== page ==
4. 4. Questions, Questions, Questions..... 2) The Four types of economic shifts the United States has experienced are recovery, prosperity, recession, and depression. 3) GDP shows the gross domestic product. It is the sums of the goods and services sold to businesses, consumers, the government, and other countries. The unemployment rate measures the number of people who are unable and willing to work but cannot find work during a given period. The rate of inflation shows the rate in which there is a general increase in the prices of goods and services. The national debt shows the total amount of money a government owes. 4) Individuals and the government greatly influence the economy. If people aren’t purchasing items, then the economy will suffer along with the businesses. On the other hand, and economy will flourish if people are by using goods and stimulating the local businesses. 5) The Four stages of the business cycle are Recovery, prosperity, recession, and recession 6) The cars made in this country by a foreign owned company would be included in GPD because the cars are being sold in this country 7) Working at a day-care center because it’s a service that has total value for a year has better opportunities than a scattered job.
  5. 5. And More Questions! 8) People who are unemployed but not looking for work are not included in the unemployment figures because they’re not looking for a job which in that case doesn’t entitle them for the unemployment figures. 9) Inflation is especially difficult for retired people because with the increased prices many retired people may not be able to afford them. 10) Deflation may be a bad thing because if the prices get too low people’s inventory get smaller. 11) If you go to a store to buy a soda but notice the price is 20 cents higher than it was last week, but other prices are unchanged, this is not an example of inflation because it’s only an increase on one item, not on every item in general. 12) In the depression stage, many businesses are more likely to go bankrupt. In the recovery and prosperity stages, more businesses are more likely to get more business.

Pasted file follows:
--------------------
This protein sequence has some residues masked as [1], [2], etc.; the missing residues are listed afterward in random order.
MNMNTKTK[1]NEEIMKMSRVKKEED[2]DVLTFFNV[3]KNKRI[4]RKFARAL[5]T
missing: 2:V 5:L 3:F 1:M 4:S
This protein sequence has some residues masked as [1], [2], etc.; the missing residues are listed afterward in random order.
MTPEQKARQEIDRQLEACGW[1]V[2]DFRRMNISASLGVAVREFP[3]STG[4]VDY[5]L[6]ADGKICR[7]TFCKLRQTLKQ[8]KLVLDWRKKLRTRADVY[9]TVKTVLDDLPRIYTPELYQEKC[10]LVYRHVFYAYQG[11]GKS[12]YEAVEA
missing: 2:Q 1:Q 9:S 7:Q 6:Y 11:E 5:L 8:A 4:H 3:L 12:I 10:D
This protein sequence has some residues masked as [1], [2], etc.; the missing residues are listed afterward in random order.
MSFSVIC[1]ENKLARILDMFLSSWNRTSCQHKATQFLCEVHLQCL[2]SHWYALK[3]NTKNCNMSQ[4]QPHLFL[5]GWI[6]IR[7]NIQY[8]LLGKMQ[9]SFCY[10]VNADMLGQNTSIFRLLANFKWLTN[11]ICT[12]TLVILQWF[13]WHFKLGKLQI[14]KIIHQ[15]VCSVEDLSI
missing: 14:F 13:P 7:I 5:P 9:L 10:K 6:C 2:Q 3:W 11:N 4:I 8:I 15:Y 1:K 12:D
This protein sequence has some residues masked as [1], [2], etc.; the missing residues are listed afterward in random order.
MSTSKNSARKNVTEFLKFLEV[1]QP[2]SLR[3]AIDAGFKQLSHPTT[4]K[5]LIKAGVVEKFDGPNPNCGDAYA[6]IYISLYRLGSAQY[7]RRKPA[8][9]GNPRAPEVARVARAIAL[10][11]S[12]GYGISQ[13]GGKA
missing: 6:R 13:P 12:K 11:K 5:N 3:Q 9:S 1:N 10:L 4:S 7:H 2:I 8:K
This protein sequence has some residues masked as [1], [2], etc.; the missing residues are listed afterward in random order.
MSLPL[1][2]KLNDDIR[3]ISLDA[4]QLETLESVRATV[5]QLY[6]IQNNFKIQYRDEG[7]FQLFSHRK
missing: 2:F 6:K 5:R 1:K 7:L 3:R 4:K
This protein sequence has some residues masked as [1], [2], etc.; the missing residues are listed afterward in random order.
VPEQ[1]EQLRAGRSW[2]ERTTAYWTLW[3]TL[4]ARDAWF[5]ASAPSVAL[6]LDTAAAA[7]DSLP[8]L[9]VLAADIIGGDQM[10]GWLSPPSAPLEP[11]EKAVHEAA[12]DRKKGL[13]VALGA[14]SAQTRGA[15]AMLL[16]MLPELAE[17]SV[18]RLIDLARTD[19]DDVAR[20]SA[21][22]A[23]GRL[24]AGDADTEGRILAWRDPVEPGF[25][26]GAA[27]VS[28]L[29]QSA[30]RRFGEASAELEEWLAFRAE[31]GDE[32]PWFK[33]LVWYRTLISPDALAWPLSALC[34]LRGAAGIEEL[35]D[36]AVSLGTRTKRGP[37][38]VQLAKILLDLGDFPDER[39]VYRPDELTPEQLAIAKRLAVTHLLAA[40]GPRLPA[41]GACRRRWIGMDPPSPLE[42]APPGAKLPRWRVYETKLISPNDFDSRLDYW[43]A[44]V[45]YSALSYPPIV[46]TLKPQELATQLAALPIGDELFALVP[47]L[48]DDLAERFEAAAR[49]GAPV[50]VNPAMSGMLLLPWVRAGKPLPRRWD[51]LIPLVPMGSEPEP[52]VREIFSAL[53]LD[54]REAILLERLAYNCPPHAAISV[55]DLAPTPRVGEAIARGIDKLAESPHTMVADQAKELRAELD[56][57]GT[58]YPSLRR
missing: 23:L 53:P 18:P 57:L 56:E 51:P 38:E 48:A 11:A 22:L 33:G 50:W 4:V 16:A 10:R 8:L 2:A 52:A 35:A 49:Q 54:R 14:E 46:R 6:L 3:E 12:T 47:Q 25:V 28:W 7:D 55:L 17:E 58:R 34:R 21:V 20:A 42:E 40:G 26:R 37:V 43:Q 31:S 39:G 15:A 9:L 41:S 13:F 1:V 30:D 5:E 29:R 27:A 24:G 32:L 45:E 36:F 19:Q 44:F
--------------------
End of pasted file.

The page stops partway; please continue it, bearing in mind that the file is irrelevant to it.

6. 6. But, what does this all mean?!? 1. Gross domestic product- Total value of the goods and services produced in a country in a given year. 2. Standard of living- level of material comfort as measured by the goods and services that are available. 3. Inflation- general increase in the price of goods and services. 4. Deflation- general decrease in the price of goods and services. 5. Budget deficit- When the government spends more on programs than it collects in taxes, this is the difference. 6. National Debt- The total amount of money a government owes. 7. Budget surplus- governments’ revenue exceeds its expenditures during a one year period. 8. Business cycle- rise and fall of economic activity over time. 9. Prosperity- peak of economic activity. 10. Recession- economic activity slows down. 11. Depression- deep recession 12. Recovery- rise in business activity.
  7. 7. Where did this all start? U.S. Economic History Throughout the years,our economic system has evolved and changed. In colonial times, the United States had begun its service-based economy. The 1700's saw the rise of the agriculture-based economy. The Industrial Revolution in the 1850's brought about the industrial economy, characterized by the large- scale manufacturing of goods. During the latter part of the 20th century, the information technology economy revolutionized the business world. to measure the health of our economic system, we use a variety of economic indicators, including GDP, unemployment rat, rate of inflation, and national debt.